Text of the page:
Hello from the Radisson Blu Carlton Hotel in Bratislava!
It's been a hectic few days, so I'm taking it slow today and thought I'd check in with some thoughts on the first leg of our trip.
Turkish Airlines is very nice
Thursday night, I flew from Chicago to Istanbul on TK6 in the economy cabin. The seats were pretty comfortable but there was not quite enough legroom for me to ever get comfortable enough to sleep for more than a few minutes. Next time: business class (famous last words).
Fortunately, there was a wide selection of movies available on the large seat-back screens, so I got caught up on some movies I'd missed this year. I particularly enjoyed this bizarre Indian television show "Great World Hotels," which follows sultry hostess Elisha Kriis as she coos over fresh fruit and in-room swimming pools at Amansara.
I also enjoyed watching our tiny Turkish flight attendants free-pour cocktails from novelty over-sized bottles of liquor.
Istanbul is a pretty easy place to connect internationally
It's become fashionable in certain circles to lament that US airports are collapsing into rubble around us while international airports are sleek hyper-modern affairs. Not Istanbul!
Istanbul Ataturk Airport still features the teeming mass of humanity and rundown facilities that makes you proud to be an American. I don't think I've ever seen an airport with more toilet facilities, or an airport where such a high percentage of the facilities were closed for "cleaning." It's also been a long time since I've seen someone casually smoking a cigarette in a public restroom!
Travel is fatal to prejudice, as people are fond of remarking in their social media profiles.
Anyway, connecting in Istanbul to our Budapest flight was a cinch, although a mobility-impaired person might struggle with the long walk between gates, and our bags were checked all the way through to Budapest without issue.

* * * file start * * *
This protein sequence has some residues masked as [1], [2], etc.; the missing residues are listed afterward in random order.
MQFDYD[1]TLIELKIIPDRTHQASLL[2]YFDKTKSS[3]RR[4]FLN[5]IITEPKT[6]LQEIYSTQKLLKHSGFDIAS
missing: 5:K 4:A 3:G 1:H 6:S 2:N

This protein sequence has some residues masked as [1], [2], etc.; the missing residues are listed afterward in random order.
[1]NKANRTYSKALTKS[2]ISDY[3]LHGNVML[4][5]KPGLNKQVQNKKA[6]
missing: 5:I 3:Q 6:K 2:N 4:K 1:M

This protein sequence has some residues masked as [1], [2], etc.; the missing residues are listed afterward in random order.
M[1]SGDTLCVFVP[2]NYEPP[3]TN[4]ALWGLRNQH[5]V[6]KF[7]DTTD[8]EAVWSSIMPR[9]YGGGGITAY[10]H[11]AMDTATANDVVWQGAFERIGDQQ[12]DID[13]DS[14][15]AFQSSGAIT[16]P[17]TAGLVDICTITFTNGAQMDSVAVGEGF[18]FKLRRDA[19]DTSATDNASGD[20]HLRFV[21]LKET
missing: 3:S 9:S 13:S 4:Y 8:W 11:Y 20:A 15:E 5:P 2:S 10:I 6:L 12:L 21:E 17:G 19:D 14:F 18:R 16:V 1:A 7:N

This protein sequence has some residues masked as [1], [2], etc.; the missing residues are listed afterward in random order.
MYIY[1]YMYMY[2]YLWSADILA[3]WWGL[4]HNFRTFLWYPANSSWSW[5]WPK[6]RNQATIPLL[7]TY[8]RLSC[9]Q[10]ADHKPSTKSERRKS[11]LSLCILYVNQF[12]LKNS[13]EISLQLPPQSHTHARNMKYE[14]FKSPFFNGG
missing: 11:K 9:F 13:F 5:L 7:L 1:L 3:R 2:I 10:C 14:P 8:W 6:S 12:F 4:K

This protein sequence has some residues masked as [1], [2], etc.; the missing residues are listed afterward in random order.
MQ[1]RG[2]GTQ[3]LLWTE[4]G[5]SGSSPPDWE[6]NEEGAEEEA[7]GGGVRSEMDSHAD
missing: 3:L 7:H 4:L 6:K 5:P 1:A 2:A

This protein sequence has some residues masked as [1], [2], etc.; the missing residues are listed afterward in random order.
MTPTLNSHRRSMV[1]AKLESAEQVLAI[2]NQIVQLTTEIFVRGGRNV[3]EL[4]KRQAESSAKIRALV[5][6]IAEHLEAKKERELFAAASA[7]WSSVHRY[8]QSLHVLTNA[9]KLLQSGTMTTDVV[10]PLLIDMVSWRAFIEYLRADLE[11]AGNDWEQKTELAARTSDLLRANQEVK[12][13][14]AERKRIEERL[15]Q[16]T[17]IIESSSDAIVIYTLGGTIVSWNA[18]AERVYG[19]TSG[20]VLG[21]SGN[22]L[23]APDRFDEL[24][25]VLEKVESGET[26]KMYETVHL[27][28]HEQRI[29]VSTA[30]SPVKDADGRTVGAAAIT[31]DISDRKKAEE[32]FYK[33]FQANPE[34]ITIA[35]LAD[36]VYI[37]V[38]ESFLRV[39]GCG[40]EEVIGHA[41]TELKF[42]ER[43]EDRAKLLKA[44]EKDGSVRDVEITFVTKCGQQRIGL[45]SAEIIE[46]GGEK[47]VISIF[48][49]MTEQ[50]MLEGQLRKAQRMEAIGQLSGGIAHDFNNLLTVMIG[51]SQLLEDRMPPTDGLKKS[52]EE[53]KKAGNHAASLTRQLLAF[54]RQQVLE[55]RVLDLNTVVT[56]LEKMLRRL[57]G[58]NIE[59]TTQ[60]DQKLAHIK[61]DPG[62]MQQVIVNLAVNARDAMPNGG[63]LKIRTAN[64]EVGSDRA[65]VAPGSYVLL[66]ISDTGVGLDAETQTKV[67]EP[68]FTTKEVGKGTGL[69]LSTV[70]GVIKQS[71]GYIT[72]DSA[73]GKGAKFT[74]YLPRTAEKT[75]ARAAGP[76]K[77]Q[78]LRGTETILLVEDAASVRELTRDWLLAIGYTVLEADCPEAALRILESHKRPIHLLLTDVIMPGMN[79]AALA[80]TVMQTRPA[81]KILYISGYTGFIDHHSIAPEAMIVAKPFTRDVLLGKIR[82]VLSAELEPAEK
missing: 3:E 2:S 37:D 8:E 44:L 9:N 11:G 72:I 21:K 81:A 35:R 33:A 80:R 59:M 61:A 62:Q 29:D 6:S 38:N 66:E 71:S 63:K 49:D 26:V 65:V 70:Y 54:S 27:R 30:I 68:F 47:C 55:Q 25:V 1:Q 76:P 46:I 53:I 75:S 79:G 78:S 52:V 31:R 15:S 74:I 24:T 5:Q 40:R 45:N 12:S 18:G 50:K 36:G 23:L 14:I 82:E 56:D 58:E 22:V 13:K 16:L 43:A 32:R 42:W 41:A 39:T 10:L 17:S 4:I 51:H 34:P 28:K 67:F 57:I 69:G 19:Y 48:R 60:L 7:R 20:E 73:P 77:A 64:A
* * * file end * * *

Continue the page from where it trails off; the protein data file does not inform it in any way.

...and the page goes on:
Budapest is lovely, and cheap
I had a three-night reservation at the Radisson Blu Hotel Beke, which is a fairly basic business hotel, and like all Club Carlson properties featured a range of confusing amenities:
- Treadmills and other workout equipment were placed poolside in the basement athletic center;
- The health center prominently advertised massages, but when I inquired about a massage with the attendant, he explained that his colleague used to provide the massages, but he doesn't work there anymore;
- Our room featured a real king-size bed, but with two twin comforters;
- When our room was made up, the housekeeper didn't replace the coffee — but did artfully rearrange the empty plastic packets we'd already used.
We spent a few days exploring Budapest, and visited the Széchenyi bathing complex, which was a very interesting experience. I've never seen so many pools with such slight differences in temperature before. Pro tip: either bring your own towel, or bring cash to rent one. You'll pay 3,000 Hungarian forints and receive a towel, then get 2,000 forints back once you return it.
Speaking of forints, Hungary still hasn't adopted the Euro, and at this rate it seems unlikely to ever do so, making visiting Budapest ludicrously cheap. Over 3 days in the city, I spent $308 total, including our pre-arranged (i.e., overpriced) cab to the hotel, train tickets to Bratislava, and some pretty thorough minibar-raiding at the hotel, and I don't think I could have spent any more money if I were trying to.
That's it for now; I'm off to see what I can see in Bratislava!